CAM(ρ,CUB,CLB,X∗)=CUB−ρ(X∗)ρ(X∗).
Definition 3.6 (Credibilitybased relative measure of model risk).
CRM(ρ,CUB,CLB,X∗)=CUB−ρ(X∗)CUB−CLB.
The four measures are positive increasing functions of model risk with a value of 0 for no model risk. CRM, similar to RM, is unitless and reaches 1 when the model risk is maximal. Indeed, CRM incorporates information on the worstcase and bestcase models, on the adopted model, and on the credibility assigned to each assumption. Hence, it would be interesting to incorporate CRM as a factor in the model risk capital formula. In addition, the difference between the CUB and the CLB represents the maximum model risk capital that could be required when using a model that adopts the corresponding assumptions and credibility factors. These ideas lead us to Definition 3.7.
Definition 3.7 (Model risk capital). For a continuous increasing function
with and we can define the model risk capital (MoRC) byMoRC(CRM,CUB,CLB,f)=f(CRM)×(CUB−CLB).
We can look at
as the percentage of the maximum capital that can be allocated to model risk, starting from 0 for no model risk and reaching 100% for full model risk. The regulator and the model risk manager decide on the degree of conservatism toward model risk. This can be translated into the choice of i.e., how the percentage of the maximum capital increases with the increase in model risk. One suggestion would be to use the convex function then the higher the the less conservative the MoRC. Indeed, any continuous increasing function can lead to an admissible functionIllustration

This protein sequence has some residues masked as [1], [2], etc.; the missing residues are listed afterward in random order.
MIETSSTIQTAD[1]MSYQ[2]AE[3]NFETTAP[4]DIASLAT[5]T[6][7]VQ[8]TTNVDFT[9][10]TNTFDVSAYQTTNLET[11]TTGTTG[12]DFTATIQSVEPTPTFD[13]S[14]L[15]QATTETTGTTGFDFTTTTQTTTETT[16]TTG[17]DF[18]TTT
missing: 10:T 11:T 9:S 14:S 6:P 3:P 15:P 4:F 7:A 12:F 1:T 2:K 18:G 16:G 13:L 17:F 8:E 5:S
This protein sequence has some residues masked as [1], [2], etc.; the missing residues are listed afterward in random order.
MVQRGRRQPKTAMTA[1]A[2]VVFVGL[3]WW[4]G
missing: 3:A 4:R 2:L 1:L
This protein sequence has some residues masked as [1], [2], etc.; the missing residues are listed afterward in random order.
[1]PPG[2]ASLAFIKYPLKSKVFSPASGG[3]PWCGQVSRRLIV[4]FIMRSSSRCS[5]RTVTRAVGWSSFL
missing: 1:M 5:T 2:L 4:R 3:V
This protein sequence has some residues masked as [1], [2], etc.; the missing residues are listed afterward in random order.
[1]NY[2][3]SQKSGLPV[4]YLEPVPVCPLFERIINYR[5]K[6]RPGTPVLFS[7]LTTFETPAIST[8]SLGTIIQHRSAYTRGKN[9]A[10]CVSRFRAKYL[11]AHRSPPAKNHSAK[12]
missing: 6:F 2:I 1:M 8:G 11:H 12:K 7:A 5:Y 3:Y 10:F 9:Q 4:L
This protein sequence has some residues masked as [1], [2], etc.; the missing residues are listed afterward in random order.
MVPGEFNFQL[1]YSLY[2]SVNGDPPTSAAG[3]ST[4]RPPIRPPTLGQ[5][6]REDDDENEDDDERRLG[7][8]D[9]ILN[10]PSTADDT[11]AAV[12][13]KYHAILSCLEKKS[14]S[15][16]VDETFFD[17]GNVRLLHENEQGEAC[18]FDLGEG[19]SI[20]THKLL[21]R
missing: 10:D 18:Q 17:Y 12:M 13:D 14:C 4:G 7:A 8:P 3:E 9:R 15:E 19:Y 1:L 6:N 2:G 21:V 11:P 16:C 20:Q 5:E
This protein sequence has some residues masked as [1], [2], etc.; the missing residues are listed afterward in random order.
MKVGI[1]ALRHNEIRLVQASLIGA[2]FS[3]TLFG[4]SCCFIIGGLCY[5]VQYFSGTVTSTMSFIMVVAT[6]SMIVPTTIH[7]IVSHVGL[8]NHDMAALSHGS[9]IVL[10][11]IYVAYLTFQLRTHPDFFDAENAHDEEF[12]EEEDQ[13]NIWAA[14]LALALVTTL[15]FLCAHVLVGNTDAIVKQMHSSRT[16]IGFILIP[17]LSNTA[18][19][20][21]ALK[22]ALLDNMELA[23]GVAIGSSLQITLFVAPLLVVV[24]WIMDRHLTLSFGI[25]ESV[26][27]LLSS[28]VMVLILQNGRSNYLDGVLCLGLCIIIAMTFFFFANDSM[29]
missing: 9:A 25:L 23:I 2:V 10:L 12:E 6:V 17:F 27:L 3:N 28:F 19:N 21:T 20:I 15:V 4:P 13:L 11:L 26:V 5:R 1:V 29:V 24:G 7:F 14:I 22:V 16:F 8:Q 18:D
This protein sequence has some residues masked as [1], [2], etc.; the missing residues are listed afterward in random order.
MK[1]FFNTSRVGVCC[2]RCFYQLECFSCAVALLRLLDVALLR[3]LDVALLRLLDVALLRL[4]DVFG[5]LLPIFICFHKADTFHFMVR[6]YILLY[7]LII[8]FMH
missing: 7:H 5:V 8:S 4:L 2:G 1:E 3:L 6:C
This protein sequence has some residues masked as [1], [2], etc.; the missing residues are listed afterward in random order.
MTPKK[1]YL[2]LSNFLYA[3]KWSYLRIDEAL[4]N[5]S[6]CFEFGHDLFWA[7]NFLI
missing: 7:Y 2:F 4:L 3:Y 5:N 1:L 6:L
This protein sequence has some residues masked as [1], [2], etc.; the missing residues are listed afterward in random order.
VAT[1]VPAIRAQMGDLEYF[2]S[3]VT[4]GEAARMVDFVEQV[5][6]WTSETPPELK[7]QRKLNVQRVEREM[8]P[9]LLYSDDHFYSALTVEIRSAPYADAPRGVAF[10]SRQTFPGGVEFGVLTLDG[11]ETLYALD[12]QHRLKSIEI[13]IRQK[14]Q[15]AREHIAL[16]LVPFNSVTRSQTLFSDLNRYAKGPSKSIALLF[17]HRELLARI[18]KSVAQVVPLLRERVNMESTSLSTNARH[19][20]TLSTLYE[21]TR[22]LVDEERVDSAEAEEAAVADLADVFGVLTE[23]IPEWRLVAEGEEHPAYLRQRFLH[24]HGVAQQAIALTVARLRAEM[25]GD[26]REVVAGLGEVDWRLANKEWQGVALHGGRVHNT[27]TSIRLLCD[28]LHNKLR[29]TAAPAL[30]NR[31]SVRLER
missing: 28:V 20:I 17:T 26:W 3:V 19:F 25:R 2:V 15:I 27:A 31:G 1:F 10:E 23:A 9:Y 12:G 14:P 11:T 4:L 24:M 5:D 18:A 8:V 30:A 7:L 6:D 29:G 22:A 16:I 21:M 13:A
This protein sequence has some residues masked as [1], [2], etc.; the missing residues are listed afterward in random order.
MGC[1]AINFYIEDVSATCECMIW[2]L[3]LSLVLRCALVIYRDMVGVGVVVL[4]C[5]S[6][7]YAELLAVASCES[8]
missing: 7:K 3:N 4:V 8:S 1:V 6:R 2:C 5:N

In our toy example,
and If we choose thenSometimes it is interesting to compare the model risks of two possible models. This can be done by comparing the corresponding CAMs and CRMs. In addition, noting that the CUBs and CLBs are basically model specific, it can be meaningful to compare the width of the credibilitybased bounds of two different models adopted for the same data set; a higher difference is an indicator of a higher uncertainty in the model.
Interestingly, the more assumptions that are challenged and the more credibility a modeler can assign to his or her assumptions, the lower the CAM and (CUB
CLB) are expected to be. That fact encourages the modeler to strive for higher credibility in his or her assumptions and to challenge as many assumptions as possible.Remark 3.5. The measures presented in definitions 3.3, 3.4, 3.5, and 3.6 focus on the risk of underestimation of the risk measure. Even though this is the case that calls for a buffer in the capital requirement, one can easily construct complementary measures to reflect the risk of overestimation of the risk measure.